Millions of people around the world have tweeted in recent weeks using the hashtag #BringBackOurGirls. That's an important sentiment, and not just as it relates to the kidnapping of 276 female students by Boko Haram in northern Nigeria.
The region in which the abductions took place is reaching an ecological and social tipping point, and in the years to come, much will depend on its girls.
In a video released on May 4, Boko Haram's despicable leader, Abubakar Shekau, says: "Girls must give their hands in marriage because they are our slaves. We would marry them out at the age of 9. We would marry them out at the age of 12."
As despicable as Shekau is, he does understand something: The schooling of girls has the power to transform a culture, which makes it a threat to his kind of repressive fundamentalism. Like blowing up cellphone towers and power plants, kidnapping girls as they take their final exams is a strategy that makes sense if the goal is to stop progress.
If Boko Haram continues to kidnap girls with impunity, then it will be only rational for parents to go back to the age-old cultural tradition of marrying daughters as soon as they reach puberty. To send them to school would risk their being abducted, or worse.
Northern Nigeria is part of the Sahel, the dry southern border of the Sahara, which stretches from the Atlantic Ocean to the Red Sea. It is a region with the most rapid population growth on the planet, and it is among the areas most threatened by global warming.
In 1950, there were 30 million people in all of the Sahel. Today, there are 125 million. In 2050, the United Nations Population Division predicts, there will be 321 million. This unprecedented growth will occur as temperatures are rising by 3 to 5 degrees Fahrenheit. By the middle of this century, more people than currently live in the United States could be watching their crops wither and their livestock die in the Sahel.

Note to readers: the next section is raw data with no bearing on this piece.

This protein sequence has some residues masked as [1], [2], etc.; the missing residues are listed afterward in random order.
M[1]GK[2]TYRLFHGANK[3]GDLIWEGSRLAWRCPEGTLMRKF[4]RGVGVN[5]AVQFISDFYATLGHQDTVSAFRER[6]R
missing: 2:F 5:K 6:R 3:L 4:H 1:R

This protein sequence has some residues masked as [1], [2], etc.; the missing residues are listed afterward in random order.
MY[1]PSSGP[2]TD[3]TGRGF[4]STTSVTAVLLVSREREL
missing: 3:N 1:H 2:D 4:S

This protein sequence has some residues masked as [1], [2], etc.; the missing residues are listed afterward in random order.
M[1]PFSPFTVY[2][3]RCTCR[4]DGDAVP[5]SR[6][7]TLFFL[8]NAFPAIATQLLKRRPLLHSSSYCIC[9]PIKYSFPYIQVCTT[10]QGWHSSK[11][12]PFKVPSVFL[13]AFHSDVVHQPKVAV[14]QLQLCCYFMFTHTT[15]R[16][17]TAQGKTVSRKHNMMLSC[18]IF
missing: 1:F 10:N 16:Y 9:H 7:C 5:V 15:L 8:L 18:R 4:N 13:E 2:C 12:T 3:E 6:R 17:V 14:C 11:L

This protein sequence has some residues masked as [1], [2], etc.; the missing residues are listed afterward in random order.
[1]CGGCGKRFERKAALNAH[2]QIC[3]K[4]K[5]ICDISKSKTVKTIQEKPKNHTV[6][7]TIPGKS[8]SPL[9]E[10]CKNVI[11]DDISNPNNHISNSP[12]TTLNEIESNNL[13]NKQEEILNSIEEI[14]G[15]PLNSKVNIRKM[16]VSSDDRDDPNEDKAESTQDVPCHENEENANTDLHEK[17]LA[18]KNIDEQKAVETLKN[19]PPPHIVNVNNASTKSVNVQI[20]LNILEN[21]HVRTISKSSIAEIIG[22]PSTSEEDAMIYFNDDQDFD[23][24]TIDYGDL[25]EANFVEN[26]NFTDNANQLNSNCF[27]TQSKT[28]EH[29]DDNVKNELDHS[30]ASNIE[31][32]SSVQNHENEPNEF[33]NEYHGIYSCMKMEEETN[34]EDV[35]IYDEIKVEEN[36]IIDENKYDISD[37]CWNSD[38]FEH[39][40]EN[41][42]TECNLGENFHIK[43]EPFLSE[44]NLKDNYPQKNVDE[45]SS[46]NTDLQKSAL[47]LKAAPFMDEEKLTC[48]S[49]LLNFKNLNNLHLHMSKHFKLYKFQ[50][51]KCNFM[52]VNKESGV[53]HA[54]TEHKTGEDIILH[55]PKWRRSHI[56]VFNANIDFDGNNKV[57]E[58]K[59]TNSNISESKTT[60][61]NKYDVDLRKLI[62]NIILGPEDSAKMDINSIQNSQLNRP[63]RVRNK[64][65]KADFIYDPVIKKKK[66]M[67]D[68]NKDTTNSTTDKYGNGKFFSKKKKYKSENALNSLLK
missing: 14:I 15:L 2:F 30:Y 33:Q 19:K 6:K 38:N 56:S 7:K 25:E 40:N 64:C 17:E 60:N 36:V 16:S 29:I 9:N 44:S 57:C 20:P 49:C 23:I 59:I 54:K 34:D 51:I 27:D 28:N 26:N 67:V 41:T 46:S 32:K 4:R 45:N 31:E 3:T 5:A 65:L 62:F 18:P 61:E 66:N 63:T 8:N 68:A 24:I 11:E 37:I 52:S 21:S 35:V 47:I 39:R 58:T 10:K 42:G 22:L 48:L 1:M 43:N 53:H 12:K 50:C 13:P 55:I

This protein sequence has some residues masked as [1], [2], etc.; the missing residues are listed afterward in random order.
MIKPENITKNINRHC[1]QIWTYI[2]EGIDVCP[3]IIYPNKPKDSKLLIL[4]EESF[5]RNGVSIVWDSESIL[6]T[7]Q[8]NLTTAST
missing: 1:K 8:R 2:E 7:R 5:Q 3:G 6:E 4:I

Already it is estimated that there are 20 million people who are food-insecure in the region, and the United Nations Convention to Combat Desertification estimates that by 2020, as many as 60 million people could have migrated to North Africa and Europe from the Sahel, displaced by the encroaching desert.
In 2012, UC Berkeley hosted an international meeting to examine population, climate and the plight of women in the Sahel. There was agreement among those who gathered that addressing the unfolding humanitarian disaster in the region would require both building local capacity to adapt to climate change and advancing voluntary family planning. And above all, stakeholders and researchers agreed, there would need to be investments in girls' education.
As long as the majority of girls received little education and married before 18, it was hard to imagine they would ever be equipped to participate in the region's rescue.
Young men can't be ignored either. The 9/11 Commission report made clear that "a large, steadily increasing population of young men, without any reasonable expectation of suitable or steady employment, (is) a sure prescription for social turbulence." Boko Haram illustrates that point. But creating greater opportunity for the region's residents will require a fully integrated approach, and we're not there yet.